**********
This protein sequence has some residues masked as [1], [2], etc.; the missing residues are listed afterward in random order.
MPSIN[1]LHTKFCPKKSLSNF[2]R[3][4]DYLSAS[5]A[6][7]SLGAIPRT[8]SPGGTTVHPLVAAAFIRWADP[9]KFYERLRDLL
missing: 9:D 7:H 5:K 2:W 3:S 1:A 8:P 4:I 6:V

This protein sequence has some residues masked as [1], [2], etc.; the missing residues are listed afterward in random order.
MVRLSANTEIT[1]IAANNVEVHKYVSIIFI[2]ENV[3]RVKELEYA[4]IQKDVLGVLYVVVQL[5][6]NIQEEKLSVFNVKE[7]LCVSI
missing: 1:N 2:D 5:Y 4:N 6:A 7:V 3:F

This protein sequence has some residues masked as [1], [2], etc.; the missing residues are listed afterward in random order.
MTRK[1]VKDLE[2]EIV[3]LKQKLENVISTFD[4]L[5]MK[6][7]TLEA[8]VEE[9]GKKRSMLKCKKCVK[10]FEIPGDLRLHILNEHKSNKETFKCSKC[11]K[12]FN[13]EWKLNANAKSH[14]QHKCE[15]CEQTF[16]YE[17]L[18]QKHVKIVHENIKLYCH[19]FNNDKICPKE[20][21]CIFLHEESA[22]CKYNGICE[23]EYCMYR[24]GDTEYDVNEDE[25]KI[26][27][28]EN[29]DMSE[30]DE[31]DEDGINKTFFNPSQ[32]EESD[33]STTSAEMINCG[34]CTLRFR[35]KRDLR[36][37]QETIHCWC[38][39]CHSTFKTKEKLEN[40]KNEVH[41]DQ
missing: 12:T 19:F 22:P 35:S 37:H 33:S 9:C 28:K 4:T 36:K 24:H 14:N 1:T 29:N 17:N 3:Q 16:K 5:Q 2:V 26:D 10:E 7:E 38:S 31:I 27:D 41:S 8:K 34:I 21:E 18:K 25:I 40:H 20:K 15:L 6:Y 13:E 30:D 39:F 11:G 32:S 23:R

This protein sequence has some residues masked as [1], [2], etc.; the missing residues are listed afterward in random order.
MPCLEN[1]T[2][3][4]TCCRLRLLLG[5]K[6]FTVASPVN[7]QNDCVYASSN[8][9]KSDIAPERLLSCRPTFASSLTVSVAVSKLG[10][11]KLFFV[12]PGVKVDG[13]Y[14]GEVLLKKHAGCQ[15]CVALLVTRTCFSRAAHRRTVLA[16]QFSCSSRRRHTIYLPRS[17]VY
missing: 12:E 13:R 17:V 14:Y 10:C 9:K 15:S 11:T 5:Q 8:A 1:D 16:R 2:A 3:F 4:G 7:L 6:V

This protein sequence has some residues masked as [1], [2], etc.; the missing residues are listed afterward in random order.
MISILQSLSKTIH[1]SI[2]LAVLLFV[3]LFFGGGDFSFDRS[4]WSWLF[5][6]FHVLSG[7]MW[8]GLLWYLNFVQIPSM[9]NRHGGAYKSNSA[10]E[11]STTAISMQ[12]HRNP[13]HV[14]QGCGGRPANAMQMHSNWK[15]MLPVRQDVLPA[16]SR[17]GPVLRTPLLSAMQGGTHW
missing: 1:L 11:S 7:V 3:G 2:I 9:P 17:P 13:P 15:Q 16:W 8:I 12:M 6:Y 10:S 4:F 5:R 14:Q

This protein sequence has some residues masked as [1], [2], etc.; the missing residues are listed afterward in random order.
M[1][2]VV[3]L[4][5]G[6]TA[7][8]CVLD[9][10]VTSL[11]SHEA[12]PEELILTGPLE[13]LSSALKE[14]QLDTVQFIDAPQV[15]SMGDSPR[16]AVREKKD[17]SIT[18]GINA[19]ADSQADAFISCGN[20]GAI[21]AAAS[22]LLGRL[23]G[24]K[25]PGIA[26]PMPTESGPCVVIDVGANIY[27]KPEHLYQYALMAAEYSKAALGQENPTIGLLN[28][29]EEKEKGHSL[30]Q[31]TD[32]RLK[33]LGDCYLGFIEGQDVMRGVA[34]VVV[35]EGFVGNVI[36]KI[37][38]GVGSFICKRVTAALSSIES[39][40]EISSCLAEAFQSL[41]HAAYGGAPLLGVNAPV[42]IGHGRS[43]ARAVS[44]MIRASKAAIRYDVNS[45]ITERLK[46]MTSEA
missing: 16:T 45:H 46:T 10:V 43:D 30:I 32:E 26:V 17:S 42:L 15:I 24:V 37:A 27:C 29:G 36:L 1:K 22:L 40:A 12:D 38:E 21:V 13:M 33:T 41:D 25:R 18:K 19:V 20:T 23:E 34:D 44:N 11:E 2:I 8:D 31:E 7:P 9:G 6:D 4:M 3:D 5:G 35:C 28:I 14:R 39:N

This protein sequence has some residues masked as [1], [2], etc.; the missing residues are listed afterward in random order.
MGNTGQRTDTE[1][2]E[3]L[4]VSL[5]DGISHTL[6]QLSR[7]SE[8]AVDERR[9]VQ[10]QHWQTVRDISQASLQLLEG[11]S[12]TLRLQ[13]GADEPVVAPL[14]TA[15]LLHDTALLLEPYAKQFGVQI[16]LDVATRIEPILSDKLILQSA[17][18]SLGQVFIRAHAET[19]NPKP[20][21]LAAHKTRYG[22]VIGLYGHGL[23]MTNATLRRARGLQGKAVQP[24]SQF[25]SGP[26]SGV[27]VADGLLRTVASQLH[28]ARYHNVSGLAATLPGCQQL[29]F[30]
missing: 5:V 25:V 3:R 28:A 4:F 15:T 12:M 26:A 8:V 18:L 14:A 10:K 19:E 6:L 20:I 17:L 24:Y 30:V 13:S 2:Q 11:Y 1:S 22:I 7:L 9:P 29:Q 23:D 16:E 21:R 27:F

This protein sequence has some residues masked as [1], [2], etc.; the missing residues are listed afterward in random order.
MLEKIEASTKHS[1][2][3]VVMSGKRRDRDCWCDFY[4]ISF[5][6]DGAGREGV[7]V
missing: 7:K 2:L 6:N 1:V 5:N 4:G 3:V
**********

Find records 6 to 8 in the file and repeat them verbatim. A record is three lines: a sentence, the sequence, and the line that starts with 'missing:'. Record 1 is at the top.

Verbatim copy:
This protein sequence has some residues masked as [1], [2], etc.; the missing residues are listed afterward in random order.
M[1][2]VV[3]L[4][5]G[6]TA[7][8]CVLD[9][10]VTSL[11]SHEA[12]PEELILTGPLE[13]LSSALKE[14]QLDTVQFIDAPQV[15]SMGDSPR[16]AVREKKD[17]SIT[18]GINA[19]ADSQADAFISCGN[20]GAI[21]AAAS[22]LLGRL[23]G[24]K[25]PGIA[26]PMPTESGPCVVIDVGANIY[27]KPEHLYQYALMAAEYSKAALGQENPTIGLLN[28][29]EEKEKGHSL[30]Q[31]TD[32]RLK[33]LGDCYLGFIEGQDVMRGVA[34]VVV[35]EGFVGNVI[36]KI[37][38]GVGSFICKRVTAALSSIES[39][40]EISSCLAEAFQSL[41]HAAYGGAPLLGVNAPV[42]IGHGRS[43]ARAVS[44]MIRASKAAIRYDVNS[45]ITERLK[46]MTSEA
missing: 16:T 45:H 46:T 10:V 43:D 30:I 32:E 26:V 17:S 42:L 15:I 24:V 37:A 27:C 29:G 36:L 1:K 22:L 40:A 12:D 38:E 21:V 13:M 33:T 41:D 25:R 18:K 19:V 20:T 23:E 34:D 44:N 11:E 2:I 8:D 31:E 7:P 9:G 6:D 4:M 3:D 5:G 35:C 28:I 14:R 39:N

This protein sequence has some residues masked as [1], [2], etc.; the missing residues are listed afterward in random order.
MGNTGQRTDTE[1][2]E[3]L[4]VSL[5]DGISHTL[6]QLSR[7]SE[8]AVDERR[9]VQ[10]QHWQTVRDISQASLQLLEG[11]S[12]TLRLQ[13]GADEPVVAPL[14]TA[15]LLHDTALLLEPYAKQFGVQI[16]LDVATRIEPILSDKLILQSA[17][18]SLGQVFIRAHAET[19]NPKP[20][21]LAAHKTRYG[22]VIGLYGHGL[23]MTNATLRRARGLQGKAVQP[24]SQF[25]SGP[26]SGV[27]VADGLLRTVASQLH[28]ARYHNVSGLAATLPGCQQL[29]F[30]
missing: 5:V 25:V 3:R 28:A 4:F 15:T 12:M 26:A 8:V 18:L 14:A 10:K 19:E 6:L 20:I 17:L 24:Y 30:V 13:S 2:Q 11:Y 1:S 22:I 7:L 9:P 29:Q 23:D 16:E 21:R 27:F

This protein sequence has some residues masked as [1], [2], etc.; the missing residues are listed afterward in random order.
MLEKIEASTKHS[1][2][3]VVMSGKRRDRDCWCDFY[4]ISF[5][6]DGAGREGV[7]V
missing: 7:K 2:L 6:N 1:V 5:N 4:G 3:V